Previous research has found that there is variability in the effectiveness of different types of digitally facilitated communication, but no research has been conducted on whether the mode of communication being used impacts the desire to engage in subsequent conversations with a particular individual. This study examined whether the mode of initial communication would have an impact upon the desire to engage in subsequent conversations. In a sample of 33 participants ages 18-22, I sought to examine how phone conversations and texting differ as methods of initial communication in regard to their impact on participants’ expressed desire for continued communication. In order to examine this relationship, I conducted an experiment in which I randomly assigned subjects to either call or text a confederate. After the experiment, participants completed a survey in order to measure their desire to engage in further communication with the confederate. An independent samples t-test was conducted to compare participants’ desire for subsequent communication in phone calling and texting conditions. Our hypothesis was that there would be a significant difference in the desire to engage in further communication as a direct result of the mode of communication being used. There was no significant difference found between the calling and texting groups, suggesting that in regard to fostering a rapport after an initial meeting, there is no difference between calling and texting.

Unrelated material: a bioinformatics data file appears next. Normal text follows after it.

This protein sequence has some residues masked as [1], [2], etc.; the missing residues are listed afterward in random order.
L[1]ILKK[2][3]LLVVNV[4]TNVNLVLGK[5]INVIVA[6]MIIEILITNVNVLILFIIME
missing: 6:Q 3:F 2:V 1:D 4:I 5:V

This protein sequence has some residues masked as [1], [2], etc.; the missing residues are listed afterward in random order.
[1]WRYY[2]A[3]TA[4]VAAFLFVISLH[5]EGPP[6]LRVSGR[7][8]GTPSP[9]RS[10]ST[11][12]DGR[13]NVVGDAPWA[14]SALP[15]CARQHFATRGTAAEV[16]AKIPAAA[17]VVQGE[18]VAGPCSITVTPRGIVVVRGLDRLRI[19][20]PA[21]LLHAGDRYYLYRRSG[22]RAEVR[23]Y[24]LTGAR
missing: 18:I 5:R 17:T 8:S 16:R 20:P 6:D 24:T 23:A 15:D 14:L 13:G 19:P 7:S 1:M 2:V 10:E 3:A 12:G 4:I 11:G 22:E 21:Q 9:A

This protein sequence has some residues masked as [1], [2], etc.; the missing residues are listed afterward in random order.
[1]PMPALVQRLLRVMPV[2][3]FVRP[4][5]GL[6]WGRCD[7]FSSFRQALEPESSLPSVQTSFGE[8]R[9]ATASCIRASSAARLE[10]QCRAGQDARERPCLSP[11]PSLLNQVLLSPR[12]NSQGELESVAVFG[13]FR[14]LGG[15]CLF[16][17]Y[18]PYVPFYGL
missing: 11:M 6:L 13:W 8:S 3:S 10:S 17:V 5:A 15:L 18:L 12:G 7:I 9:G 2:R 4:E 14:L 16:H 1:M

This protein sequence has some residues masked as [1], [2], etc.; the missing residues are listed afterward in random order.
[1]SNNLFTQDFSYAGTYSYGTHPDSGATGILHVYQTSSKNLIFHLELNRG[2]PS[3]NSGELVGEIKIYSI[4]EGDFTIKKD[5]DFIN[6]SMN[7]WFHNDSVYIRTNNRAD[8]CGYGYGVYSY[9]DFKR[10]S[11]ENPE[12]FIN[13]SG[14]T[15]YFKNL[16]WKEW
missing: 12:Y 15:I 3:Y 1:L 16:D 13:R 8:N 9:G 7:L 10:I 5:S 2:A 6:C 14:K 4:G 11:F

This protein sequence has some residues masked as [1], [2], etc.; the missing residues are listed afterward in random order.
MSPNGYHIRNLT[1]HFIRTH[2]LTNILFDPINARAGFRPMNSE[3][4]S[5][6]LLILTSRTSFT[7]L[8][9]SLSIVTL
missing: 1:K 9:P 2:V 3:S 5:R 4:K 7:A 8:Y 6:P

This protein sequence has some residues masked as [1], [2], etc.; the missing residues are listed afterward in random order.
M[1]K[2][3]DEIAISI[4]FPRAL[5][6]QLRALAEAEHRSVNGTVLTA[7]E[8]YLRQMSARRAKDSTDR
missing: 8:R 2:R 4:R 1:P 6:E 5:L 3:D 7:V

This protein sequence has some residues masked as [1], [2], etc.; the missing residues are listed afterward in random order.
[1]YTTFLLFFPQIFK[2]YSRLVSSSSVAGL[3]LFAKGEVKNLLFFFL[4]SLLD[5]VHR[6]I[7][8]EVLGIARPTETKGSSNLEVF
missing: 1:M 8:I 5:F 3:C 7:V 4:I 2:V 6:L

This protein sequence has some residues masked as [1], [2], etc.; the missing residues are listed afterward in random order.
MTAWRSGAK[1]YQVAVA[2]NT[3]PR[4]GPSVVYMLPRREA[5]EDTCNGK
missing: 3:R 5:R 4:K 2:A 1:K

Leo, Rosemary, "Text or Call?: How Mode of Communication Impacts Desire for Subsequent Conversation" (2018). Honors College Theses. 181.